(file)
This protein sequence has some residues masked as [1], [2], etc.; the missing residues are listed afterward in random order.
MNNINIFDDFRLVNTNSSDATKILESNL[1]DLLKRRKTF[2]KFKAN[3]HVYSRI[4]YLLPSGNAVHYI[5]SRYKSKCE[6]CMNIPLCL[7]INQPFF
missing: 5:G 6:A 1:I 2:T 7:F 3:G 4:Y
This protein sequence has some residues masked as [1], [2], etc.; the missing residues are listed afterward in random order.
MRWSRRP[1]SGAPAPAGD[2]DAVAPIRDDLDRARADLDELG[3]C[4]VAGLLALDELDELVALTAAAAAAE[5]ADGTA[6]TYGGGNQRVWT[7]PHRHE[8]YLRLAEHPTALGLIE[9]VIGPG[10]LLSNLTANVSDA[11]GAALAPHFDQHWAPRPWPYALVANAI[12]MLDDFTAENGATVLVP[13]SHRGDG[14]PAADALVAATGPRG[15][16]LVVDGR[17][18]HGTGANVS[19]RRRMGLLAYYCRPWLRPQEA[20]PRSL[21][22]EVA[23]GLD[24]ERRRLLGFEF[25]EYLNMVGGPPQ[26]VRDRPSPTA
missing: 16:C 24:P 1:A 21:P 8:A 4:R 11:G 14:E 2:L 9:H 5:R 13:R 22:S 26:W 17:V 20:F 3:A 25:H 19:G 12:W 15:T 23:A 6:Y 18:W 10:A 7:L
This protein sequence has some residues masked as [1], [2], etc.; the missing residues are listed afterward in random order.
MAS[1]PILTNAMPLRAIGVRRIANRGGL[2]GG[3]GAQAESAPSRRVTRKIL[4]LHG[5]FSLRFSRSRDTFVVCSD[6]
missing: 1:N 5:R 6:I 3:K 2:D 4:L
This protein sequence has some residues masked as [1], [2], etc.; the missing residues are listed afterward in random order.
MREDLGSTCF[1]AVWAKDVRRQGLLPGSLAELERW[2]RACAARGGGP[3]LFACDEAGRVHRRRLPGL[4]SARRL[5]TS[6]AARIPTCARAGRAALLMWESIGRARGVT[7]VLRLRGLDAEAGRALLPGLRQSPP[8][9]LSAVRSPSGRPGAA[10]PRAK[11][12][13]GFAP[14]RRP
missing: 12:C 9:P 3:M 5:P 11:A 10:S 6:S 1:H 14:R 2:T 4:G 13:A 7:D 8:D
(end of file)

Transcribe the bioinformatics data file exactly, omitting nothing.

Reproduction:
This protein sequence has some residues masked as [1], [2], etc.; the missing residues are listed afterward in random order.
MNNINIFDDFRLVNTNSSDATKILESNL[1]DLLKRRKTF[2]KFKAN[3]HVYSRI[4]YLLPSGNAVHYI[5]SRYKSKCE[6]CMNIPLCL[7]INQPFF
missing: 5:G 6:A 1:I 2:T 7:F 3:G 4:Y
This protein sequence has some residues masked as [1], [2], etc.; the missing residues are listed afterward in random order.
MRWSRRP[1]SGAPAPAGD[2]DAVAPIRDDLDRARADLDELG[3]C[4]VAGLLALDELDELVALTAAAAAAE[5]ADGTA[6]TYGGGNQRVWT[7]PHRHE[8]YLRLAEHPTALGLIE[9]VIGPG[10]LLSNLTANVSDA[11]GAALAPHFDQHWAPRPWPYALVANAI[12]MLDDFTAENGATVLVP[13]SHRGDG[14]PAADALVAATGPRG[15][16]LVVDGR[17][18]HGTGANVS[19]RRRMGLLAYYCRPWLRPQEA[20]PRSL[21][22]EVA[23]GLD[24]ERRRLLGFEF[25]EYLNMVGGPPQ[26]VRDRPSPTA
missing: 16:C 24:P 1:A 21:P 8:A 4:R 11:G 14:E 2:L 9:H 5:R 13:R 22:S 26:W 17:V 20:F 3:A 25:H 19:G 12:W 15:T 23:A 6:Y 18:W 10:A 7:L
This protein sequence has some residues masked as [1], [2], etc.; the missing residues are listed afterward in random order.
MAS[1]PILTNAMPLRAIGVRRIANRGGL[2]GG[3]GAQAESAPSRRVTRKIL[4]LHG[5]FSLRFSRSRDTFVVCSD[6]
missing: 1:N 5:R 6:I 3:K 2:D 4:L
This protein sequence has some residues masked as [1], [2], etc.; the missing residues are listed afterward in random order.
MREDLGSTCF[1]AVWAKDVRRQGLLPGSLAELERW[2]RACAARGGGP[3]LFACDEAGRVHRRRLPGL[4]SARRL[5]TS[6]AARIPTCARAGRAALLMWESIGRARGVT[7]VLRLRGLDAEAGRALLPGLRQSPP[8][9]LSAVRSPSGRPGAA[10]PRAK[11][12][13]GFAP[14]RRP
missing: 12:C 9:P 3:M 5:P 11:A 10:S 6:S 1:H 14:R 2:T 4:G 13:A 7:D 8:D